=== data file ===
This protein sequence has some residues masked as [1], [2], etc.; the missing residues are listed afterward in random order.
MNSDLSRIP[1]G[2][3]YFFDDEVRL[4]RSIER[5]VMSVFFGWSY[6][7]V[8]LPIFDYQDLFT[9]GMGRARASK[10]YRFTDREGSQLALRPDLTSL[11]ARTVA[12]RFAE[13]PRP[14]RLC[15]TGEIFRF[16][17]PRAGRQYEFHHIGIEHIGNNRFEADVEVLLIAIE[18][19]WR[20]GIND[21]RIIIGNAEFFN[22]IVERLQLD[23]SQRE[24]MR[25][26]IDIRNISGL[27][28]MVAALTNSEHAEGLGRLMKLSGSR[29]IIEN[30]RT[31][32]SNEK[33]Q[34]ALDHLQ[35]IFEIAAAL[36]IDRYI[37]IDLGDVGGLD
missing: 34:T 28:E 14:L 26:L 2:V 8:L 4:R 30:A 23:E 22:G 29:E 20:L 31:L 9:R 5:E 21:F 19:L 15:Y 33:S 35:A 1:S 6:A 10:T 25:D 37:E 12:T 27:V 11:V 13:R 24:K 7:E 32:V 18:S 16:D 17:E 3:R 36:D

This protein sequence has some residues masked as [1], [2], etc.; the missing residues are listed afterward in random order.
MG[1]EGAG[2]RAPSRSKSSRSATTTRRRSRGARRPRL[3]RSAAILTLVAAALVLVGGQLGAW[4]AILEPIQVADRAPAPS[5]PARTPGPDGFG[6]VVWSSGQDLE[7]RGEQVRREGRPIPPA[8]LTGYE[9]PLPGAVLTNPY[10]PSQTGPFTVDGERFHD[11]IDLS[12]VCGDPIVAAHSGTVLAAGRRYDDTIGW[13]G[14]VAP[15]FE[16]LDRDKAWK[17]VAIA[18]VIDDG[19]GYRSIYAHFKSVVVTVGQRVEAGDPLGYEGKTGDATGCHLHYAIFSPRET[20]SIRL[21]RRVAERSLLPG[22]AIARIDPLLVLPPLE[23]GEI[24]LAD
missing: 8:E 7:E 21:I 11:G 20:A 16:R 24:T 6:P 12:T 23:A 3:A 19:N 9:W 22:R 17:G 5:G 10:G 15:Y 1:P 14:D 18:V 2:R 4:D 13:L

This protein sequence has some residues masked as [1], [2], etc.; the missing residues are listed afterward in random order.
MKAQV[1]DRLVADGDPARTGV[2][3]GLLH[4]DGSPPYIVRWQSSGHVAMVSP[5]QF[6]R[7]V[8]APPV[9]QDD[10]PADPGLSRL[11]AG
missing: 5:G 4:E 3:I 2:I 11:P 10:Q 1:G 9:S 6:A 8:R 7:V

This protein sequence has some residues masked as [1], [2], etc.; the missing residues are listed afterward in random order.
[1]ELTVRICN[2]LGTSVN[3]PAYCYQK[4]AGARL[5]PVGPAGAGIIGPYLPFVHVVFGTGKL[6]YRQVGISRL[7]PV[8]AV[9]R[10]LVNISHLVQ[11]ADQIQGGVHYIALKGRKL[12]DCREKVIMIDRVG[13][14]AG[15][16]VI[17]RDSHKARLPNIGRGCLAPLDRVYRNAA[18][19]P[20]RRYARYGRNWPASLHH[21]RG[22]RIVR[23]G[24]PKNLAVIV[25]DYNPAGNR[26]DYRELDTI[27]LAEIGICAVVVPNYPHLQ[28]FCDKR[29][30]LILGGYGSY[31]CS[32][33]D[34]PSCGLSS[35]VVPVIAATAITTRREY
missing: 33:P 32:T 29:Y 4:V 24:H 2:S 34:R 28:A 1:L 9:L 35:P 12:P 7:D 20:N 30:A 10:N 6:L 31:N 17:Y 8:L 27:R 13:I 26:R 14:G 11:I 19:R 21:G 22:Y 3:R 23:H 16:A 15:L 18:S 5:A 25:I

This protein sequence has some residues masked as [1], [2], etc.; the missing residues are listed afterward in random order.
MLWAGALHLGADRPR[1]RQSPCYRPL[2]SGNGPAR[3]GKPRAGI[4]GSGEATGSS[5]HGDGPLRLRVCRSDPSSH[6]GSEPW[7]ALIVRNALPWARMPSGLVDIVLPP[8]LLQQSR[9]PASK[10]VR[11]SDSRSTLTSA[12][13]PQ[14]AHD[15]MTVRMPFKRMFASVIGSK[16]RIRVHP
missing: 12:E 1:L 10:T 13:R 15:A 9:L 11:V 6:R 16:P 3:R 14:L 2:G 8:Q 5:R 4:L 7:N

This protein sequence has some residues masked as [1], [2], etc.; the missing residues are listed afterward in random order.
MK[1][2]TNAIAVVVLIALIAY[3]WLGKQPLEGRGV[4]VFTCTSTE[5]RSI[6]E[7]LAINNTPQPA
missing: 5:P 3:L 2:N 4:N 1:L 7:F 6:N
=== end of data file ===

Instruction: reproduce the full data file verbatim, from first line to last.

This protein sequence has some residues masked as [1], [2], etc.; the missing residues are listed afterward in random order.
MNSDLSRIP[1]G[2][3]YFFDDEVRL[4]RSIER[5]VMSVFFGWSY[6][7]V[8]LPIFDYQDLFT[9]GMGRARASK[10]YRFTDREGSQLALRPDLTSL[11]ARTVA[12]RFAE[13]PRP[14]RLC[15]TGEIFRF[16][17]PRAGRQYEFHHIGIEHIGNNRFEADVEVLLIAIE[18][19]WR[20]GIND[21]RIIIGNAEFFN[22]IVERLQLD[23]SQRE[24]MR[25][26]IDIRNISGL[27][28]MVAALTNSEHAEGLGRLMKLSGSR[29]IIEN[30]RT[31][32]SNEK[33]Q[34]ALDHLQ[35]IFEIAAAL[36]IDRYI[37]IDLGDVGGLD
missing: 34:T 28:E 14:L 26:L 2:V 8:L 4:R 30:A 23:E 22:G 29:E 20:L 31:L 9:R 5:E 21:F 19:L 15:Y 33:S 35:A 1:S 6:A 10:T 25:D 37:E 12:T 27:V 11:V 13:R 24:K 7:E 32:V 18:S 16:D 17:E 3:R 36:D

This protein sequence has some residues masked as [1], [2], etc.; the missing residues are listed afterward in random order.
MG[1]EGAG[2]RAPSRSKSSRSATTTRRRSRGARRPRL[3]RSAAILTLVAAALVLVGGQLGAW[4]AILEPIQVADRAPAPS[5]PARTPGPDGFG[6]VVWSSGQDLE[7]RGEQVRREGRPIPPA[8]LTGYE[9]PLPGAVLTNPY[10]PSQTGPFTVDGERFHD[11]IDLS[12]VCGDPIVAAHSGTVLAAGRRYDDTIGW[13]G[14]VAP[15]FE[16]LDRDKAWK[17]VAIA[18]VIDDG[19]GYRSIYAHFKSVVVTVGQRVEAGDPLGYEGKTGDATGCHLHYAIFSPRET[20]SIRL[21]RRVAERSLLPG[22]AIARIDPLLVLPPLE[23]GEI[24]LAD
missing: 8:E 7:E 21:I 11:G 20:A 16:R 24:T 6:P 12:T 23:A 3:A 19:N 9:W 22:R 17:G 5:G 10:G 15:Y 1:P 14:D 18:V 2:R 4:D 13:L

This protein sequence has some residues masked as [1], [2], etc.; the missing residues are listed afterward in random order.
MKAQV[1]DRLVADGDPARTGV[2][3]GLLH[4]DGSPPYIVRWQSSGHVAMVSP[5]QF[6]R[7]V[8]APPV[9]QDD[10]PADPGLSRL[11]AG
missing: 5:G 4:E 3:I 2:I 11:P 10:Q 1:G 9:S 6:A 8:R 7:V

This protein sequence has some residues masked as [1], [2], etc.; the missing residues are listed afterward in random order.
[1]ELTVRICN[2]LGTSVN[3]PAYCYQK[4]AGARL[5]PVGPAGAGIIGPYLPFVHVVFGTGKL[6]YRQVGISRL[7]PV[8]AV[9]R[10]LVNISHLVQ[11]ADQIQGGVHYIALKGRKL[12]DCREKVIMIDRVG[13][14]AG[15][16]VI[17]RDSHKARLPNIGRGCLAPLDRVYRNAA[18][19]P[20]RRYARYGRNWPASLHH[21]RG[22]RIVR[23]G[24]PKNLAVIV[25]DYNPAGNR[26]DYRELDTI[27]LAEIGICAVVVPNYPHLQ[28]FCDKR[29][30]LILGGYGSY[31]CS[32][33]D[34]PSCGLSS[35]VVPVIAATAITTRREY
missing: 33:P 32:T 29:Y 4:V 24:H 2:S 34:R 28:A 1:L 9:L 35:P 12:P 7:D 20:N 30:A 10:N 6:L 31:N 17:Y 8:L 27:R 13:I 26:R 14:G 11:I 19:R 21:G 22:Y 3:R 23:H 16:A 15:L 18:S 5:A 25:I

This protein sequence has some residues masked as [1], [2], etc.; the missing residues are listed afterward in random order.
MLWAGALHLGADRPR[1]RQSPCYRPL[2]SGNGPAR[3]GKPRAGI[4]GSGEATGSS[5]HGDGPLRLRVCRSDPSSH[6]GSEPW[7]ALIVRNALPWARMPSGLVDIVLPP[8]LLQQSR[9]PASK[10]VR[11]SDSRSTLTSA[12][13]PQ[14]AHD[15]MTVRMPFKRMFASVIGSK[16]RIRVHP
missing: 12:E 1:L 10:T 13:R 15:A 9:L 11:V 6:R 16:P 3:R 14:L 2:G 8:Q 5:R 4:L 7:N

This protein sequence has some residues masked as [1], [2], etc.; the missing residues are listed afterward in random order.
MK[1][2]TNAIAVVVLIALIAY[3]WLGKQPLEGRGV[4]VFTCTSTE[5]RSI[6]E[7]LAINNTPQPA
missing: 5:P 3:L 2:N 4:N 1:L 7:F 6:N